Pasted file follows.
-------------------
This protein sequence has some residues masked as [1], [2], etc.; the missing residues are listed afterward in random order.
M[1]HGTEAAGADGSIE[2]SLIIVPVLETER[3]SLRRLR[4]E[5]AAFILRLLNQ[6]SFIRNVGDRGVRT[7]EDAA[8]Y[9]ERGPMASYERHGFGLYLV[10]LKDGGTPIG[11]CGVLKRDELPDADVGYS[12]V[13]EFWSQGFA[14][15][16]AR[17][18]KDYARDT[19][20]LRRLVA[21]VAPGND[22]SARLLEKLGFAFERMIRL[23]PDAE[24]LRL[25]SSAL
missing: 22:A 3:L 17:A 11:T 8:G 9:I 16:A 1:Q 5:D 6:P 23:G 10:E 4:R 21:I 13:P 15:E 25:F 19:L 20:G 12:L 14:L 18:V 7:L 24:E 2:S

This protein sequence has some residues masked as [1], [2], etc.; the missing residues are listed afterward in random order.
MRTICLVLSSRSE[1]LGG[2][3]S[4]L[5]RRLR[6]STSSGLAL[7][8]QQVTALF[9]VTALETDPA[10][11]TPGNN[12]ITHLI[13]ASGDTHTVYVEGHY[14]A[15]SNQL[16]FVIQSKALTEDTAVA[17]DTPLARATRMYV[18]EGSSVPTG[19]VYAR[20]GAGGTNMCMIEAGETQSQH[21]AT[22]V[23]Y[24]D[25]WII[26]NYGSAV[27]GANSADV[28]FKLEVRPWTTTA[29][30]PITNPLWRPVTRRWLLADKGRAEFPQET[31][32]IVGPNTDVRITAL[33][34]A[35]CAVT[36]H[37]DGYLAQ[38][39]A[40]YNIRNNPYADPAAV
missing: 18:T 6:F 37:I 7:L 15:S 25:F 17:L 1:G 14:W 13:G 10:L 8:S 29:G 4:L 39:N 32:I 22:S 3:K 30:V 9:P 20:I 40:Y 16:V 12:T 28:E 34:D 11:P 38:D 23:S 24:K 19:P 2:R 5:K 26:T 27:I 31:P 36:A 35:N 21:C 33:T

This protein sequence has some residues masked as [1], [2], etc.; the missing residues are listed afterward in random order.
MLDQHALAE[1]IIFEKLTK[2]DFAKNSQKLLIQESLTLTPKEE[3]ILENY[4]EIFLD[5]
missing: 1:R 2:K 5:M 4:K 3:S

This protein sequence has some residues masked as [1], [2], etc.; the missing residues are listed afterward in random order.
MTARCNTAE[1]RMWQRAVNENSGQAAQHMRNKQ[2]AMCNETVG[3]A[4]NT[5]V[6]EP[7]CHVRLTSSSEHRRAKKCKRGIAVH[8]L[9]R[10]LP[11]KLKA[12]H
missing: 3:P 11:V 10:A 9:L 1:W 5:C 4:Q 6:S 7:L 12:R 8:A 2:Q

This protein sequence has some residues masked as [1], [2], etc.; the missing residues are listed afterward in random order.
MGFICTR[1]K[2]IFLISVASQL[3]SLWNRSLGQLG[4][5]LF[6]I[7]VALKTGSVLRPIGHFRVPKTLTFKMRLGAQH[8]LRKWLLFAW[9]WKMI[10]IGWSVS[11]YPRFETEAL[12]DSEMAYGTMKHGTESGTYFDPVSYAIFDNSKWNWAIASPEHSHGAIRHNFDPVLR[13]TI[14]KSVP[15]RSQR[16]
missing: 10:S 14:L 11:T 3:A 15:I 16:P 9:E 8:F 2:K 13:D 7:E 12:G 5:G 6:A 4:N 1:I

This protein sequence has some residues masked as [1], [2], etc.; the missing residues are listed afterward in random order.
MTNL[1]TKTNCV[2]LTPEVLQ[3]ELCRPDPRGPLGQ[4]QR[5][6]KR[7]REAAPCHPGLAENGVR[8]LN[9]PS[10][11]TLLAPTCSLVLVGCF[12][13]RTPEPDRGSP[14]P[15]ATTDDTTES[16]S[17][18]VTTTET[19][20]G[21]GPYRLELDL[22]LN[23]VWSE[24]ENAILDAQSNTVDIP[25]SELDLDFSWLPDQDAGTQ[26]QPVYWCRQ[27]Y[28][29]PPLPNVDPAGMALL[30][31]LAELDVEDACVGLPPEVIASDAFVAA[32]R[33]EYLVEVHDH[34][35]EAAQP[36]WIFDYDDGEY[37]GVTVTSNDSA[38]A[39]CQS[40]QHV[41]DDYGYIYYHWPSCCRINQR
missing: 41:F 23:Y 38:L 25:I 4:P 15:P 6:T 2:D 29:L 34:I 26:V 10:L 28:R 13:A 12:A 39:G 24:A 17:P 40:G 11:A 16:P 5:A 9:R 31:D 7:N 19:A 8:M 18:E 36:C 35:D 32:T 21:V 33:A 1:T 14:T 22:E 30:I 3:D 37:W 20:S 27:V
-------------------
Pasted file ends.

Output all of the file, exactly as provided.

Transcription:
This protein sequence has some residues masked as [1], [2], etc.; the missing residues are listed afterward in random order.
M[1]HGTEAAGADGSIE[2]SLIIVPVLETER[3]SLRRLR[4]E[5]AAFILRLLNQ[6]SFIRNVGDRGVRT[7]EDAA[8]Y[9]ERGPMASYERHGFGLYLV[10]LKDGGTPIG[11]CGVLKRDELPDADVGYS[12]V[13]EFWSQGFA[14][15][16]AR[17][18]KDYARDT[19][20]LRRLVA[21]VAPGND[22]SARLLEKLGFAFERMIRL[23]PDAE[24]LRL[25]SSAL
missing: 22:A 3:L 17:A 11:T 8:G 9:I 16:A 1:Q 5:D 6:P 23:G 10:E 4:R 21:I 13:P 15:E 25:F 19:L 20:G 12:L 14:L 18:V 7:L 24:E 2:S

This protein sequence has some residues masked as [1], [2], etc.; the missing residues are listed afterward in random order.
MRTICLVLSSRSE[1]LGG[2][3]S[4]L[5]RRLR[6]STSSGLAL[7][8]QQVTALF[9]VTALETDPA[10][11]TPGNN[12]ITHLI[13]ASGDTHTVYVEGHY[14]A[15]SNQL[16]FVIQSKALTEDTAVA[17]DTPLARATRMYV[18]EGSSVPTG[19]VYAR[20]GAGGTNMCMIEAGETQSQH[21]AT[22]V[23]Y[24]D[25]WII[26]NYGSAV[27]GANSADV[28]FKLEVRPWTTTA[29][30]PITNPLWRPVTRRWLLADKGRAEFPQET[31][32]IVGPNTDVRITAL[33][34]A[35]CAVT[36]H[37]DGYLAQ[38][39]A[40]YNIRNNPYADPAAV
missing: 18:T 6:F 37:I 7:L 15:S 25:F 17:L 1:G 14:W 13:G 10:L 8:S 29:G 4:L 39:N 32:I 22:S 3:K 30:V 9:P 20:I 40:Y 16:V 12:T 28:E 34:D 11:P 38:D 23:S 24:K 19:P 2:R 5:K 26:T 27:I 31:P 36:A 35:N 21:C 33:T

This protein sequence has some residues masked as [1], [2], etc.; the missing residues are listed afterward in random order.
MLDQHALAE[1]IIFEKLTK[2]DFAKNSQKLLIQESLTLTPKEE[3]ILENY[4]EIFLD[5]
missing: 1:R 2:K 5:M 4:K 3:S

This protein sequence has some residues masked as [1], [2], etc.; the missing residues are listed afterward in random order.
MTARCNTAE[1]RMWQRAVNENSGQAAQHMRNKQ[2]AMCNETVG[3]A[4]NT[5]V[6]EP[7]CHVRLTSSSEHRRAKKCKRGIAVH[8]L[9]R[10]LP[11]KLKA[12]H
missing: 3:P 11:V 10:A 9:L 1:W 5:C 4:Q 6:S 7:L 12:R 8:A 2:Q

This protein sequence has some residues masked as [1], [2], etc.; the missing residues are listed afterward in random order.
MGFICTR[1]K[2]IFLISVASQL[3]SLWNRSLGQLG[4][5]LF[6]I[7]VALKTGSVLRPIGHFRVPKTLTFKMRLGAQH[8]LRKWLLFAW[9]WKMI[10]IGWSVS[11]YPRFETEAL[12]DSEMAYGTMKHGTESGTYFDPVSYAIFDNSKWNWAIASPEHSHGAIRHNFDPVLR[13]TI[14]KSVP[15]RSQR[16]
missing: 10:S 14:L 11:T 3:A 15:I 16:P 9:E 8:F 2:K 13:D 7:E 12:G 5:G 6:A 4:N 1:I

This protein sequence has some residues masked as [1], [2], etc.; the missing residues are listed afterward in random order.
MTNL[1]TKTNCV[2]LTPEVLQ[3]ELCRPDPRGPLGQ[4]QR[5][6]KR[7]REAAPCHPGLAENGVR[8]LN[9]PS[10][11]TLLAPTCSLVLVGCF[12][13]RTPEPDRGSP[14]P[15]ATTDDTTES[16]S[17][18]VTTTET[19][20]G[21]GPYRLELDL[22]LN[23]VWSE[24]ENAILDAQSNTVDIP[25]SELDLDFSWLPDQDAGTQ[26]QPVYWCRQ[27]Y[28][29]PPLPNVDPAGMALL[30][31]LAELDVEDACVGLPPEVIASDAFVAA[32]R[33]EYLVEVHDH[34][35]EAAQP[36]WIFDYDDGEY[37]GVTVTSNDSA[38]A[39]CQS[40]QHV[41]DDYGYIYYHWPSCCRINQR
missing: 41:F 23:Y 38:L 25:I 4:P 15:P 6:T 2:D 29:L 34:I 26:V 10:L 28:R 13:A 12:A 39:G 24:A 17:P 40:G 11:A 16:P 5:A 9:R 31:D 7:N 19:A 8:M 18:E 36:C 35:D 32:T 21:V 33:A 1:T 14:T 22:E 30:I 3:D 37:W 20:S 27:V